The large crowd erupted in unison, a feeling of fulfillment -- almost like having seen Mays in a game again. The show went on for nearly three more hours, and truth be told, it was impossible to top that opening act. But there were many treasured moments to come, including the gathering of former Mets for a group photo, ranging from six members of the loveable 1962 losers to Darryl Strawberry surrounded by teammates from the 1986 champs, to Tom Seaver and the 1969 Amazins.
After the annual video showing former MLB family members who passed away in 2011, co-emcee and former Mets pitcher Ron Darling asked the crowd to keep Hall of Fame catcher Gary Carter, fighting for his life with brain cancer, in its prayers. A video of Carter's career was shown, highlighted by his Game 6 heroics that helped the Mets to the 1986 title. Thorne asked the audience to take a moment to "think of Gary as you wish," and there was a long still in the room.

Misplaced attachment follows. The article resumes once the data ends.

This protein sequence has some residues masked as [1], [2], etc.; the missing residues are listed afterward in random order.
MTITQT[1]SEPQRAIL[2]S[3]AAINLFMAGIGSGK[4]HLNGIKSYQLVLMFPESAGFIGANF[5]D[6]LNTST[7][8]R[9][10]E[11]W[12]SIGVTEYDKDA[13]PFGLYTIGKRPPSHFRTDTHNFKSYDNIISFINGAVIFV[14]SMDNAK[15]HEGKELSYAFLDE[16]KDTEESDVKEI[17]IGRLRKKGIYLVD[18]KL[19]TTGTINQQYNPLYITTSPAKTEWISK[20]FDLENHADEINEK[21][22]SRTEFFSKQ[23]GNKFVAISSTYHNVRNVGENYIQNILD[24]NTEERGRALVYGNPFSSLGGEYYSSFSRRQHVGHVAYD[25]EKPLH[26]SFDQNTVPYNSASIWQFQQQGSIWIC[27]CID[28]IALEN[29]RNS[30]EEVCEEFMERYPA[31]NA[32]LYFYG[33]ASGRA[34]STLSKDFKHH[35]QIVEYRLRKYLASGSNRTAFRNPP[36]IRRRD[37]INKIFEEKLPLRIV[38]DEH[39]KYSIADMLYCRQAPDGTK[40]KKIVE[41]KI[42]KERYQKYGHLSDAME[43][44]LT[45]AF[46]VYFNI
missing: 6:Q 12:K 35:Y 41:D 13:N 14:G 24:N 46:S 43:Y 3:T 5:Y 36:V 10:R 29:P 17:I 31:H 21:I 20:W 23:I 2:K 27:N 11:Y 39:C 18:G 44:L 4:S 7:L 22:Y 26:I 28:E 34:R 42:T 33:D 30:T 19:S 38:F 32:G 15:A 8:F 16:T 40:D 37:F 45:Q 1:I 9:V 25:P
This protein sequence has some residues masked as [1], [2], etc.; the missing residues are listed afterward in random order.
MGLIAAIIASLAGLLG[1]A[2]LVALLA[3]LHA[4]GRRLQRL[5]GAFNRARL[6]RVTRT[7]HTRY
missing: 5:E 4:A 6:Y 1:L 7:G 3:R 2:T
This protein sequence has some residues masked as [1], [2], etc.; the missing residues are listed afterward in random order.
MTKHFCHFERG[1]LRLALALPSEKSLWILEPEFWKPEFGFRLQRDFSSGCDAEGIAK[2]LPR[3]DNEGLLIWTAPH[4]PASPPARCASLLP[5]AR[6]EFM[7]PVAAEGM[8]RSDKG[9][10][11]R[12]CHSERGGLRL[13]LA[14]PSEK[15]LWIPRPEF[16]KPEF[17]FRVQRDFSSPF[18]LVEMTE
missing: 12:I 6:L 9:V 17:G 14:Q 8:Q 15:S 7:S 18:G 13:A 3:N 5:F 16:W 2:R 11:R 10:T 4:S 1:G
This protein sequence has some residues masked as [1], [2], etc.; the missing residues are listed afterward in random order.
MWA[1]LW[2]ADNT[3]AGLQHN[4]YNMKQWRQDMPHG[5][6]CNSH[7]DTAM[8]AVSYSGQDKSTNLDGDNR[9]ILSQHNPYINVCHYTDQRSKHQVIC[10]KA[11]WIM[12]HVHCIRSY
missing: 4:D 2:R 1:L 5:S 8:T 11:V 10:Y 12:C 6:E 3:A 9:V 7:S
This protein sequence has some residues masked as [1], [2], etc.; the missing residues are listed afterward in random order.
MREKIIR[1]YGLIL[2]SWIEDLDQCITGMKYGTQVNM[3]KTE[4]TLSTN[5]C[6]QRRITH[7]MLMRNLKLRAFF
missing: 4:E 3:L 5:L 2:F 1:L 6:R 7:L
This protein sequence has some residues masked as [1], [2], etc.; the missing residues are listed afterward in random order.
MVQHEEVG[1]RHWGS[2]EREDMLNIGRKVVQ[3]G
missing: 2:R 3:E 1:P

"Gary's special to us and will always be in our heart," former Mets infielder Tim Teufel said. "He was part of the '86 team, great catcher, teammate of mine. God is with that family. He loves the Lord. His family loves the Lord, it's obvious. Kimmy has been writing the blogs, and they know that at some point in time Gary is going to be at a great place and we'll meet again. That's the trust and the faith that we have."
New Cardinals outfielder Carlos Beltran was presented the Bart Giamatti Award, given annually to an individual who best exemplifies the compassion demonstrated by the late Commissioner. The event reunited Beltran with fans who saw him guide the Mets to the brink of a 2006 National League pennant before he was struck out looking to end Game 7 by Adam Wainwright -- his 2012 teammate.
"I feel very happy today being here, and being able to receive this award really confirmed what I am doing back home in Puerto Rico is a good thing," Beltran said. "We built a high school specializing in baseball. Right now we have 105 kids going to our high school. It is 100 percent bilingual, but at the same time we are teaching the kids how to play the game of baseball. Hopefully what we are doing in Puerto Rico is going to impact a lot of kids back home.